The jury is still out in proving the safest way to install corrugated stainless steel gas piping. It would be best if you shied away from corrugated gas pipes in areas of excessive thunder and lightning storms.

How Do You Ground A Residential Gas Pipe?

It’s not enough to attach a wire to a gas pipe with any old clamp in your junk drawer. It has to be an approved clamp. Not just any wire of any size can be inserted into the clamp.

This ground clamp has a #8 wire to the grounded bus inside the electric panel. I’m not an electrician, so I followed the instructions from my county inspector, who said I should match the gas pipe bonding wire size to the grounding rod outside my shop.

There are instances where you can bond your gas pipe to the equipment being fed by the pipe as long as that equipment has proper grounding.

Listen to your county inspectors. They have been wrong before, but it’s not very often. In some areas, they have a bad reputation. A group of us contractors got an inspector fired because he was such a butthead. These are rare cases.

Some people have a problem drawing the line between the textbook and common sense.

Do I Need A Separate Ground Rod For Gas Line?

When the code book says “electrical bonding,” it means attaching to other grounds, like bonding with your kids or parents. You don’t go out and get new kids; you connect to the ones you have.

A separate grounding rod would not be necessary or even advisable in complying with local code restrictions. It would be cheaper and easier in most cases to bond the gas pipe to an existing ground or equipment being fed by the gas pipe that is properly grounded.

As referenced in, “Electrical bonding is the practice of intentionally electrically connecting all exposed metal items not designed to carry electricity in a room or building as protection from electric shock.”

Bonding gas pipe to water pipe is not an approved bond or ground.

Just think briefly about all the metal pipes in a house—mainly water and gas. If, for some reason, one of these metal pipes comes in contact with a source of electricity, it would be “hot” or a very dangerous source of electricity that could be touched or come into contact with who knows who.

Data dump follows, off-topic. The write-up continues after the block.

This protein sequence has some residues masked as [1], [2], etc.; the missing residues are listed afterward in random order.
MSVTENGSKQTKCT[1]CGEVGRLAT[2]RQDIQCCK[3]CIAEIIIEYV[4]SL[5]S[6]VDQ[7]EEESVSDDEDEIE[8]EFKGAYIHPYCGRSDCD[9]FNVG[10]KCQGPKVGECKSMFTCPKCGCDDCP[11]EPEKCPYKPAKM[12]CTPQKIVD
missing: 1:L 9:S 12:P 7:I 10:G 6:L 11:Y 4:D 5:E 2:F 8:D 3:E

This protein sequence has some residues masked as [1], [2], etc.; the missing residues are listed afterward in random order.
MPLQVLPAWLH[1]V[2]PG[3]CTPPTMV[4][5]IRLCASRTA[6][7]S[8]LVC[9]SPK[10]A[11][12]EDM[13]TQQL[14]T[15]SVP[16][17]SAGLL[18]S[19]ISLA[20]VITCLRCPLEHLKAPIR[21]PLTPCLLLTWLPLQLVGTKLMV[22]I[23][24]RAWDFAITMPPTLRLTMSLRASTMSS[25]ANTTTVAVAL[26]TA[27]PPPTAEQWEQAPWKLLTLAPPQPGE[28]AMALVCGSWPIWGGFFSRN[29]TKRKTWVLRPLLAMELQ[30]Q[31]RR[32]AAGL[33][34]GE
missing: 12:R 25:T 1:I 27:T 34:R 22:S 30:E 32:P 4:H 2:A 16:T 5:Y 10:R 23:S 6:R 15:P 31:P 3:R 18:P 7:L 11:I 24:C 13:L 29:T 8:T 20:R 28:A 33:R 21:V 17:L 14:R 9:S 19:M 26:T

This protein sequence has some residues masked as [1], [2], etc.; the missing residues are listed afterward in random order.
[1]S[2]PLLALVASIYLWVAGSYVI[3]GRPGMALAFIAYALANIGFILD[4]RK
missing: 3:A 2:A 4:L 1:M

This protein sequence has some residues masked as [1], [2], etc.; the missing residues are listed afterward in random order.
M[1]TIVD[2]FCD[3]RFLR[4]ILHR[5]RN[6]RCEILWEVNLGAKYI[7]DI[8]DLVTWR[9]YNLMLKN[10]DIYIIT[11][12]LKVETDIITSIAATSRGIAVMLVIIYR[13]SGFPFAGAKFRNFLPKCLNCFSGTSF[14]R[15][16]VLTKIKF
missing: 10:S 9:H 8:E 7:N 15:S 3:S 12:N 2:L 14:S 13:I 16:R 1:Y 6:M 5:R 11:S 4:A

Unless that metal pipe has a path to ground, all safeties are off. With all piping grounded and bonded, the safety is on, and when that pipe becomes “hot, ” the breakers will hopefully trip. Electricity will take the shortest path to the ground.

Have you ever had an appliance like a washer or dryer that seemed to give you a little jolt every so often when you touched it?

A real-life example of how inconspicuously this can happen occurred on a service call one day. A restaurant owner said every time he touched his stainless steel sink and touched something else nearby that was metal, he got a severe shock.

When they mounted the sink to the wall, which wasn’t that long ago before the service call, the installer ran a screw into the wall and right into a wire inside the wall. Typically, sinks are not bonded, so the path of electricity was to whatever ground it could find, which was when he touched the sink and another grounded object.

Chad Peterson

Chad Peterson is a veteran of the HVAC industry since 1977. "I like to explain heating and air conditioning problems in a way the average home owner can understand. "

Recent Posts